Ford recently pulled the curtain off of a Mustang GT used in the movie Bullitt. They revealed the car best known for screeching around the streets of San Franciso with Steve McQueen behind the wheel at the same time they unveiled the 50th Anniversary Bullit based on the new Mustang. But there was another missing movie Mustang. One with a much more chequered past.
The car that Ford is touring around the world was never really lost. It was just hiding. The owner knew what they had, they just weren’t ready to sell it or to show it to the world. That’s the hero car from the movie. The one you’ll see with McQueen behind the wheel. That car survived filming mostly unscathed and looks now the same as it did then.
But there was a second car. The one that did the dirty work. The stunt car. The one that launched over the city street jumps. The car that did the ramming of the Dodge Charger. The one that got shot at. That car wasn’t in such good shape at the end of production. In fact, it was sent for scrap. This is the story of that car.
Pictures of that car first came out in 2017. Now Auto Classics has reported what happened to the car.
Max Balchowsky was responsible for building the two cars for Warner Brothers. One used by McQueen, one for stunts. They sold him the cars after production was finished. He sold the hero car and sent the stunt car to the wreckers, as it was beyond economical repair.
Beyond economical repair for California isn’t the same as economical repair for Mexico, though. At least way back then. The car escaped the crusher and was taken south of the border.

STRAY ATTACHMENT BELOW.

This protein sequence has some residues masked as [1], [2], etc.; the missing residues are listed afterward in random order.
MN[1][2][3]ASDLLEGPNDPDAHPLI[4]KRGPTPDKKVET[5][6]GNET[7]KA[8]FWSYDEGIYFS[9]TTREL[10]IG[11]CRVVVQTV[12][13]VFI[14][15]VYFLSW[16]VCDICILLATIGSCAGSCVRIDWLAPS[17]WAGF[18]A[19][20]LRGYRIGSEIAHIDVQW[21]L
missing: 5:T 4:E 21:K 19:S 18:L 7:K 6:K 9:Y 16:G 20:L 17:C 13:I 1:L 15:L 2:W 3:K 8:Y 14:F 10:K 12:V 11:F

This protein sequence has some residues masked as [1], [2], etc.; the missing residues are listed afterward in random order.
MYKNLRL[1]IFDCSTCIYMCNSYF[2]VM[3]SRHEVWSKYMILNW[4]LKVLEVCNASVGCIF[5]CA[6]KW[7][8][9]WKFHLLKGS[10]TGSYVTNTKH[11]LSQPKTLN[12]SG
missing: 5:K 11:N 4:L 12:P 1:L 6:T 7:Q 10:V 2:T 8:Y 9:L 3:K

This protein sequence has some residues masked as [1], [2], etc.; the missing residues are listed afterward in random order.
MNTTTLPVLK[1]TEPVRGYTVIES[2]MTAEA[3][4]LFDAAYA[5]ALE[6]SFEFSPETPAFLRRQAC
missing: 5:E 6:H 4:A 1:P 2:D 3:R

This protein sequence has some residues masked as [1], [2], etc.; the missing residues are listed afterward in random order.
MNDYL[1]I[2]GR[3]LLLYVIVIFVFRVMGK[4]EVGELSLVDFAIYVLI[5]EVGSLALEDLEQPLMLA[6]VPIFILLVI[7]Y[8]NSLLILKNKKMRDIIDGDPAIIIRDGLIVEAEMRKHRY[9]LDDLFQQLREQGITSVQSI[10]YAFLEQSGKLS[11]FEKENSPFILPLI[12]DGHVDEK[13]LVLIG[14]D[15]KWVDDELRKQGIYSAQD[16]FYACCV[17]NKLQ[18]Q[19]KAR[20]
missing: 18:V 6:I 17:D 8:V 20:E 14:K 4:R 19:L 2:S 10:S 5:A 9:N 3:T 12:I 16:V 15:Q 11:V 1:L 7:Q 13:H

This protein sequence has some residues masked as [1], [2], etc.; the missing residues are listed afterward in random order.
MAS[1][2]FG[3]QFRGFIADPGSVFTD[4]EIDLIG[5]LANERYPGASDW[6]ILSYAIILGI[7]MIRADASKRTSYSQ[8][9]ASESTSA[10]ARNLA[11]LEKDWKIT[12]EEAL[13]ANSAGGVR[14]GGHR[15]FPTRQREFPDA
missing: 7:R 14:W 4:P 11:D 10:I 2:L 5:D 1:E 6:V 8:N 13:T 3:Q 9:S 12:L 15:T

The car was repainted a few times with first red, then white replacing the original dark highland green. The Baha Peninsula’s salty air wasn’t kind to the car, so it ended up rusted out in a backyard, sitting beside another Mustang. That one a coupe instead of the fastback.
That’s where Hugo Sanchez spotted it. He bought both coupe and fastback, wanting to keep the coupe and sell the fastback. With no idea of the car’s history. No buyers wanted the rusting and smashed hulk, so he sent it to restorer Ralph Garcia to have both cars combined into one replica of Eleanor – the hero car from 2000’s Gone in 60 Seconds.
Garcia learned that the car was an S-code GT, which means an original 390 cubic-inch engine. That made it a little rarer and a little too desirable to turn into an Eleanor clone. So Garcia requested a Marti Report.
A Marti Report gains access to Ford’s own database that identifies every car by the VIN. It can tell you exactly what the car was when it rolled off the line, as well as what options. It includes other unique history and details as well.
The report showed that the car could be the original lost movie car. More investigation found other VIN stampings, camera modifications, and even a valence that was broken during filming and crudely repaired by the crew. It was for sure, this was the missing stunt car.
So now the car is being restored, with Sanchez and Garcia co-owning the piece of movie history. A period-correct drivetrain and running gear have been located, and they still have the rest of the interior. Once it’s all complete? The two don’t yet have a plan but will go where the car takes them.
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